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Walkera quadcopter firmware hacking

Wednesday, March 25, 2015

Walkera produces realy fine and popular quadcopters. They are targeted to people who want to have fun flying. Just buy one of these RTF (ready to fly, no assembly or soldering required) models and start. That’s perfectly OK. But for me I always want to know whats going on inside a device. Especially a quadcopter. I own a few models and also some Walkera ones. A Hoten-X and a Ladybird. After analyzing the firmware update process of the Walkera Devo-7 transmitter and the Hoten-X (RX2635H) and Ladybird (RX2634H) receivers in another post, I now analyzed the receiver and its firmware.

This post is part of a series

  1. Flashing new Firmware to Walkera RX/TX without UP02
  2. Decrypting receiver firmware (this post)
  3. Walkera receiver components
  4. Hello World firmware for the RX2635H board
  5. Serial port and external 16MHz oscillator
  6. Using the ITG-3205 mems gyro
  7. Walkera UP02 software clone: UP42
  8. Walkera RX2635H as generic development board?
  9. Walkera USB port
  10. Walkera + Arduino = Walkino

In most Walkera receivers an Atmel XMEGA (Hoten-X and Ladybird both use a XMEGA32 AU4) is used. So this provides the first hint on architecture. The XMEGA uses the new PDI (Programming and Debugging Interface) instead of the well known ISCP interface of other Atmel microcontrollers. Fortunately the used PDI pins (PDI_CLK and PDI_DATA) are both available on the receiver PCB. So I just connected my AVRISP mkII programmer (which supports PDI for the XMEGA’s) and tried to read out the firmware.


Too bad!!! Walkera has disabled the feature to read back the flash!

So I needed another way to analyze the firmware. Fortunately the firmware can be updated using the integrated boot loader (see this post). Firmware updates for both receivers are available on Walkeras homepage. After downloading I first opend them with a HEX editor and looked for some human readable text strings or other known values like reset or interrupt vector jumps that can be found in the XMEGA datasheet and AVR instruction set manual.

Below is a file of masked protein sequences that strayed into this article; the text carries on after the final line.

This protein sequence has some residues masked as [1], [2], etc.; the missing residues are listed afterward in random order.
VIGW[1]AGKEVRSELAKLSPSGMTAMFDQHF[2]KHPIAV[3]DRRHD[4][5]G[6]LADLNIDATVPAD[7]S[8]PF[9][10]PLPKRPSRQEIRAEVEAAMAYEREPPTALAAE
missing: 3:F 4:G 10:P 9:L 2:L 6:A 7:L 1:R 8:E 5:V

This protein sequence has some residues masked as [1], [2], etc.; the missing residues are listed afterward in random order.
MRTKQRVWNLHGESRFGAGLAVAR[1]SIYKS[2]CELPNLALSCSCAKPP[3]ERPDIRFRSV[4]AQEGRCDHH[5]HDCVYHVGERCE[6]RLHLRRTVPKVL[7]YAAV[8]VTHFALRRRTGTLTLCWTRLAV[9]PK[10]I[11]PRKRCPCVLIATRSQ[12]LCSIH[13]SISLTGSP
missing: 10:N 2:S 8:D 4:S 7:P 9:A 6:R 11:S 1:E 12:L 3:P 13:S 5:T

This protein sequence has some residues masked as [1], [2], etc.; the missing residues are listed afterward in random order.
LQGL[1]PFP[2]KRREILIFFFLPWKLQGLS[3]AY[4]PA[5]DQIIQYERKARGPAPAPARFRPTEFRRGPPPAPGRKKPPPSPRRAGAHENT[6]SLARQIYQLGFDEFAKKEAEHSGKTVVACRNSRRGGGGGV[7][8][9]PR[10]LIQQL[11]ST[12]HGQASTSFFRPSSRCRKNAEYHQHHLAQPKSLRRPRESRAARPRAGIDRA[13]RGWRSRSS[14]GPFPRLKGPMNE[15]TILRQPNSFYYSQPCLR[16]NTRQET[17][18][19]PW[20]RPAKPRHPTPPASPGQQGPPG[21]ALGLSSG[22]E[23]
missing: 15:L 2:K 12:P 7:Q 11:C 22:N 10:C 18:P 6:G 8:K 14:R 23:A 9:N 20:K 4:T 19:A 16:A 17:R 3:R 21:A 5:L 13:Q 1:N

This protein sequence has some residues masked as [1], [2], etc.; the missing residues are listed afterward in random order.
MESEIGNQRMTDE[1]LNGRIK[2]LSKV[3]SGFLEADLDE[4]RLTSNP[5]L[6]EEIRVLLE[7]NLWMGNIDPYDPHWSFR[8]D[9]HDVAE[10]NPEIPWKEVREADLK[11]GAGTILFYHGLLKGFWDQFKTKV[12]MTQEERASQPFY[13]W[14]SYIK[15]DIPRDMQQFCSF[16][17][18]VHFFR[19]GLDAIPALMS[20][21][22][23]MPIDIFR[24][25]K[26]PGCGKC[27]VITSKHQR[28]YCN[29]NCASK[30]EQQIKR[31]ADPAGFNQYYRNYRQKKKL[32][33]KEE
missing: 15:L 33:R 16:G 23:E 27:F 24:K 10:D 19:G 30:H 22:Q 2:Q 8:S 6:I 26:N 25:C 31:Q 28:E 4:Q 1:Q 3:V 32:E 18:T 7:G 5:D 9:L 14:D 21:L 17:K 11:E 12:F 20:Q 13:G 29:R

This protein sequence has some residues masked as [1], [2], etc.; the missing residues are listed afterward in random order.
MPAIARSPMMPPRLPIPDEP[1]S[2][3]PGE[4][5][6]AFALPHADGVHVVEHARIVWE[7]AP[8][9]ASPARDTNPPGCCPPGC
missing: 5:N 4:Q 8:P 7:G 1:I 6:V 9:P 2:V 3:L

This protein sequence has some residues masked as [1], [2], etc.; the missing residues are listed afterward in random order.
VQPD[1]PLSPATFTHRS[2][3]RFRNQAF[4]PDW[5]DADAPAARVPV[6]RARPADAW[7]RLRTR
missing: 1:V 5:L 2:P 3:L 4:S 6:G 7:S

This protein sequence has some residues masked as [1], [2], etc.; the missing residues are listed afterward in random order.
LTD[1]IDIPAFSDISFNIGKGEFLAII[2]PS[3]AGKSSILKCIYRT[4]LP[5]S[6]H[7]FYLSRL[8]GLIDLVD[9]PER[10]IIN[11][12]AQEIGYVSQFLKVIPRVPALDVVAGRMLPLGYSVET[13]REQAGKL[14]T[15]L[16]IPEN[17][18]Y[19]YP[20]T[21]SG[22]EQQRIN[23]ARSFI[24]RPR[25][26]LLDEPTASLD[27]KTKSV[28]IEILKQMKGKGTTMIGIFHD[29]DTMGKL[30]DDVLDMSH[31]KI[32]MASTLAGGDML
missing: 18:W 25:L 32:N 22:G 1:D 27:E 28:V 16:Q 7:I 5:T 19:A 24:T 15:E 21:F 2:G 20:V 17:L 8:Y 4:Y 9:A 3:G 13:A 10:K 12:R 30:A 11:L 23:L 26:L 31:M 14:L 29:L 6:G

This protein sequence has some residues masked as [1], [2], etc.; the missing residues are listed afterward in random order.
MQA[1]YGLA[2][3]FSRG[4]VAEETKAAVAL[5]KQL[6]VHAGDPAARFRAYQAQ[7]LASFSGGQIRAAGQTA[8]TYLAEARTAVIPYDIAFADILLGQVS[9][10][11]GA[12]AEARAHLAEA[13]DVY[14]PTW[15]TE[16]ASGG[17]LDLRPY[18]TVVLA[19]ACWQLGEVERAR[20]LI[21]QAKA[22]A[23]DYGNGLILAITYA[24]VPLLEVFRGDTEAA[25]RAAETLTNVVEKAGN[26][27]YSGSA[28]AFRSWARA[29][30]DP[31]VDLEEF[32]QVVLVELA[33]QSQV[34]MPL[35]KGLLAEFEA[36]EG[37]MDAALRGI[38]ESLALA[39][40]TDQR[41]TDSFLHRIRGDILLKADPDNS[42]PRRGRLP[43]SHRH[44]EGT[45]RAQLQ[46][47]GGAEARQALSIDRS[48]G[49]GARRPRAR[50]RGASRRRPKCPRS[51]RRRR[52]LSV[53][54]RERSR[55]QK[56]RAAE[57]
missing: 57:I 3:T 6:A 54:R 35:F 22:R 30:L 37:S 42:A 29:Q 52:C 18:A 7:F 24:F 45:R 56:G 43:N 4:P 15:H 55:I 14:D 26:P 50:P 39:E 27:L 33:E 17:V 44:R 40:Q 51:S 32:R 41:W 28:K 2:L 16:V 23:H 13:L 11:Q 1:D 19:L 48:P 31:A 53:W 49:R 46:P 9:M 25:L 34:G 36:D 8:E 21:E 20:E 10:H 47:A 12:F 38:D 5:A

Again - NOPE!!!

So there must be some form of security mechanism (encryption) applied. Using the Hoten-X firmware I started with the simplest form of encryption - the XOR. As the integrated boot loader has to perform the process of decrypting the uploaded firmware before writing the clear bytes to the flash during the update process, it could only be a very simple mechanism as there is not much room for complex algorithms like certificate based ones in the boot loader.

The interrupt jump table at the beginning of the file is more or less empty resulting in a repeating pattern of jump statements. By calculating the difference from the bytes in the encrypted firmware with the jump opcode value a part of the key could be restored repeating after 16 bytes. So the key was 16 bytes long. An XOR with the partial key reveals the final information needed to get the whole key. At the end of the Hoten-X firmware update file a more or less human readable text apears.

This text is the same information you can read from the boot loader by using the I (Information) command described here. So this way the rest of the key could be easily calculated. The same mechanism also works for the Ladybird receiver. It looks like that every Walkera receiver model has its own “unique” 16 byte key. These are the keys I have discovered so far:

  • Ladybird (RX2634H) = D0 94 3F 8C 29 76 15 D8 20 40 E3 27 45 D8 48 AD
  • Hoten-X (RX2635H) = 8E 50 01 66 52 6E 7B D7 EE C8 5C 7A C0 5A D7 92
  • V120D02S (RX2636) = 89 C7 26 B4 DF 65 26 A1 B7 CA 5F 0C 70 33 B9 BA

With this information it’s now possible to start writing custom firmwares for this receivers by just reversing the process of decryption. After compiling a new firmware just XOR the binary with the key and upload it to the receiver. And it is also possible to always go back to the original firmware.

For XORing on Windows or Linux you can use this simple tool http://aluigi.altervista.org/mytoolz/xor.zip which works and has source code included.

On Windows enter:

xor.exe hoten_x_fw.bin hoten_x_fw_decrypted.bin 0x8E500166526E7BD7EEC85C7AC05AD792

to decrypt e.g. the Hoten-X firmware.